Colonization and Our Changing Landscape

Students will explore how different landscapes change within 20-30 years from urbanization. Students can then extend this thinking to a timeline before colonization, and how the present landscape will look 100 years from now.

Program Details

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Colonization and Our Changing Landscape


•Land Changes Over the Years.pptx •Jamboard or writing tools •Computer •Impact of Forest Fragmentation on Thrush Species.pptx •Optional Extension Introduction to Birding Worksheet
  1. In pairs, students are assigned 2 pages from the PowerPoint titled Land Changes Over the Years (1 page from the past, 1 page from the present). Students discuss any changes they notice in the circled areas. Students reflect on what changes they see and how these changes might impact the local ecosystem. Students can then share what they learned on a Jamboard or make a class note.
  2. As a class, make a note that captures what students learned about human impact on the biodiversity of ecosystems from the aerial photographs.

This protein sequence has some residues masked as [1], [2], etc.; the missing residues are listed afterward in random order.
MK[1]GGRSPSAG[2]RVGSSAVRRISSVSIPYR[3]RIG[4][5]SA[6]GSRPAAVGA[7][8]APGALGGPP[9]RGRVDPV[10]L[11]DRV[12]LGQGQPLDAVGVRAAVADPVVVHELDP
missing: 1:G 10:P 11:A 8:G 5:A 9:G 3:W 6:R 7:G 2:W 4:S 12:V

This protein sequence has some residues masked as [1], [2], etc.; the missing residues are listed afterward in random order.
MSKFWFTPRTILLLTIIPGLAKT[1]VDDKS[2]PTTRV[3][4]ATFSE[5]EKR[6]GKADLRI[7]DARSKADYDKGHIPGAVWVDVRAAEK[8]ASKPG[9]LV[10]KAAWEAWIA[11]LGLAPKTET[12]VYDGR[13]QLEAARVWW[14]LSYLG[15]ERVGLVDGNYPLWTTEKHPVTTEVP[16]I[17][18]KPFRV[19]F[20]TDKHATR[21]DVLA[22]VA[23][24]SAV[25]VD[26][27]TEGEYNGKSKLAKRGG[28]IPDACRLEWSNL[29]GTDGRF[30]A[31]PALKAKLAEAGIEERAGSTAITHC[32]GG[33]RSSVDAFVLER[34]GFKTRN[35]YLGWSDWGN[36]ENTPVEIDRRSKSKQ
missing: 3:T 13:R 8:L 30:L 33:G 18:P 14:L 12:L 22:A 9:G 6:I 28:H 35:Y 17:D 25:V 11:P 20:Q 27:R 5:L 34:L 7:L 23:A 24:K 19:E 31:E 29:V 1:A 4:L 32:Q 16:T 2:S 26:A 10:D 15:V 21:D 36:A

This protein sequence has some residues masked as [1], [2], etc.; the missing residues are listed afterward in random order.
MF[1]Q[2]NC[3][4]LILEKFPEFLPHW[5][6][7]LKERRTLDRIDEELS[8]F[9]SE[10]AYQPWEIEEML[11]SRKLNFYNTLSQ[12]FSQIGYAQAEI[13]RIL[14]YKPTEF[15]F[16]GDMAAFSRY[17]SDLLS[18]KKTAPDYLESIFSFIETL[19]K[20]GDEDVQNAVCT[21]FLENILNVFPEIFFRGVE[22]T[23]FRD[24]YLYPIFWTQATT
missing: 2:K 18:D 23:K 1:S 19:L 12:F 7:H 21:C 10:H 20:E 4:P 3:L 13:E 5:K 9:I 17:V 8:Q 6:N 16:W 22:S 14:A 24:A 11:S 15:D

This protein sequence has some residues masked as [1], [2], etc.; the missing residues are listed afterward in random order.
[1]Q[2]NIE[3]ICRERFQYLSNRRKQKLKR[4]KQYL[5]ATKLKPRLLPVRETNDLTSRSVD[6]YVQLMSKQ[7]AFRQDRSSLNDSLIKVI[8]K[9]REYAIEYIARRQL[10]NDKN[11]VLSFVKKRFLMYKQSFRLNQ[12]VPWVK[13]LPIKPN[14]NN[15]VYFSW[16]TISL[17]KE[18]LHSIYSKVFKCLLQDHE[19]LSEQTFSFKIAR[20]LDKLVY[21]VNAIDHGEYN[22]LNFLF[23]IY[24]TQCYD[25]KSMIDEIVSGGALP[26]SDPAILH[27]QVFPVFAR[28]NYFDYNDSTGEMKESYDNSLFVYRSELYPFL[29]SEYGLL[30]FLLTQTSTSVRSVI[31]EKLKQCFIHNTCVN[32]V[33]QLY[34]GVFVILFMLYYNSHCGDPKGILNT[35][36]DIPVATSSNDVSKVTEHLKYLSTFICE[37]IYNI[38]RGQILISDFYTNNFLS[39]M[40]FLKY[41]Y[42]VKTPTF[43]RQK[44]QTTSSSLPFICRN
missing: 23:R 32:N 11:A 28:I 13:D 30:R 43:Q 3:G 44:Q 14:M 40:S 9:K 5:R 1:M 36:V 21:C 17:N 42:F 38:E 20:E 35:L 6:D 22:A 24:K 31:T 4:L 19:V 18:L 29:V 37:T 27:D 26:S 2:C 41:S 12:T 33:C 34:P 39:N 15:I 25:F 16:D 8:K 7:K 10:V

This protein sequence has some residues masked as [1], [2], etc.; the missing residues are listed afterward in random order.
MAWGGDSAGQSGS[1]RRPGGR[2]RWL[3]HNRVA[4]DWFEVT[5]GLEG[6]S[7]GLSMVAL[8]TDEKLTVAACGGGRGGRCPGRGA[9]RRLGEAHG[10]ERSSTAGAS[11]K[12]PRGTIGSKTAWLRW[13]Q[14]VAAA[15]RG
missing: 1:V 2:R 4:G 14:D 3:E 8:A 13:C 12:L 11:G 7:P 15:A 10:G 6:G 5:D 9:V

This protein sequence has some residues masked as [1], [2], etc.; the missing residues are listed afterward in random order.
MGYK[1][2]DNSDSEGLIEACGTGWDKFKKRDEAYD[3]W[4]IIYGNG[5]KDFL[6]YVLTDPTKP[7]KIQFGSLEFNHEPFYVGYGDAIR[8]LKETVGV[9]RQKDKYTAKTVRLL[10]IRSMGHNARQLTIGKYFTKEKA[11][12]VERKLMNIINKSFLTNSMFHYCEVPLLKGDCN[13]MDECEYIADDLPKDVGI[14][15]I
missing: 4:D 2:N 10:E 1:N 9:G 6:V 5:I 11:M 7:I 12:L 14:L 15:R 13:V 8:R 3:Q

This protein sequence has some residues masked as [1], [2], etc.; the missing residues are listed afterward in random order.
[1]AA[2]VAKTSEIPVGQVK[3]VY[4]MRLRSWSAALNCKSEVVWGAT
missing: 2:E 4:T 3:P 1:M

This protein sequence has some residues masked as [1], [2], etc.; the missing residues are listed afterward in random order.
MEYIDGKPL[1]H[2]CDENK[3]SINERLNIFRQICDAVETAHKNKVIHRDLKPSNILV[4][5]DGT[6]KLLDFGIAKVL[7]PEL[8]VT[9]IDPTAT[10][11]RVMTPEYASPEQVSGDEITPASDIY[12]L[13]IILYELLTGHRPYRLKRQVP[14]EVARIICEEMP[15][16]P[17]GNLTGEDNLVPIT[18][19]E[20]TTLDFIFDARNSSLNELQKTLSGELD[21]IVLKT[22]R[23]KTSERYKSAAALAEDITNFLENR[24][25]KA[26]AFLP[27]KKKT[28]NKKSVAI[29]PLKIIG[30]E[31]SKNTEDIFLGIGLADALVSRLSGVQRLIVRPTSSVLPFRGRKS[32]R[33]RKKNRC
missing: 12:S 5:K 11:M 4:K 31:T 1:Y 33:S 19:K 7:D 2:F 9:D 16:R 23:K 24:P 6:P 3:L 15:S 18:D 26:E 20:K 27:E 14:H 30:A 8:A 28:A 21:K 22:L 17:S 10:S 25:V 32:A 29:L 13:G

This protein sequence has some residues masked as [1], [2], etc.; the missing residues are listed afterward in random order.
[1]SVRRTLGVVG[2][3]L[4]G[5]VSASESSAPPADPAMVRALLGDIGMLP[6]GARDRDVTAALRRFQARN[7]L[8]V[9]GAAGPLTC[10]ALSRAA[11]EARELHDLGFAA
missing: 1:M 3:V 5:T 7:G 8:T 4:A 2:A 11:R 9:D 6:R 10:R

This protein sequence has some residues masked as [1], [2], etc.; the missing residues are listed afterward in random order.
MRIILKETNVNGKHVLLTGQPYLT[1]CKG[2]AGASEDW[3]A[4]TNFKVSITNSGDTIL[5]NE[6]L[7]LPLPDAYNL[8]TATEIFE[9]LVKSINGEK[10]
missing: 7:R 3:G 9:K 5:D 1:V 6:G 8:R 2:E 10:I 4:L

• Prompts for the class note:
      • How can we see biodiversity in these maps? Has biodiversity changed and if so, in what ways? Will the biodiversity in this area continue to change? What are the impacts of this change? 

Students should be able to:

  • Note key species 
  • Observe overall ecosystem changes 
  • Share stories (orally or visually) of how these areas have changed and how the changes   have impacted biodiversity with a partner/group/teacher. 
Western Science Connection

Bird diversity can change based on the size of fragments of forests. For example, wood thrushes disappear quickly from small forest fragments while other species do well. 

1. Teacher reviews the impact of forest fragmentation on wood thrush species using the PowerPoint titled Impact of Forest Fragmentation on Thrush SpeciesAfter reviewing the PPT students can hypothesize on how the changes depicted in the images in the PPT have impacted local bird species. For instance, students can look at the aerial photos from the two times and calculate the area of forest cover. Using that information, students can estimate what the changes in forest cover have done to the bird species and which species were extirpated from the area. 

Optional Extension Activity: Bird Identification

To strengthen students’ relationship to the natural world and own ability to monitor the well-being of local birds, students practice IDing local bird species while learning the name for bird species in Kanyen’kéha and Anishinaabemowin. Instructions are included in a folder in the Optional Extension Activity titled Introduction to Birding.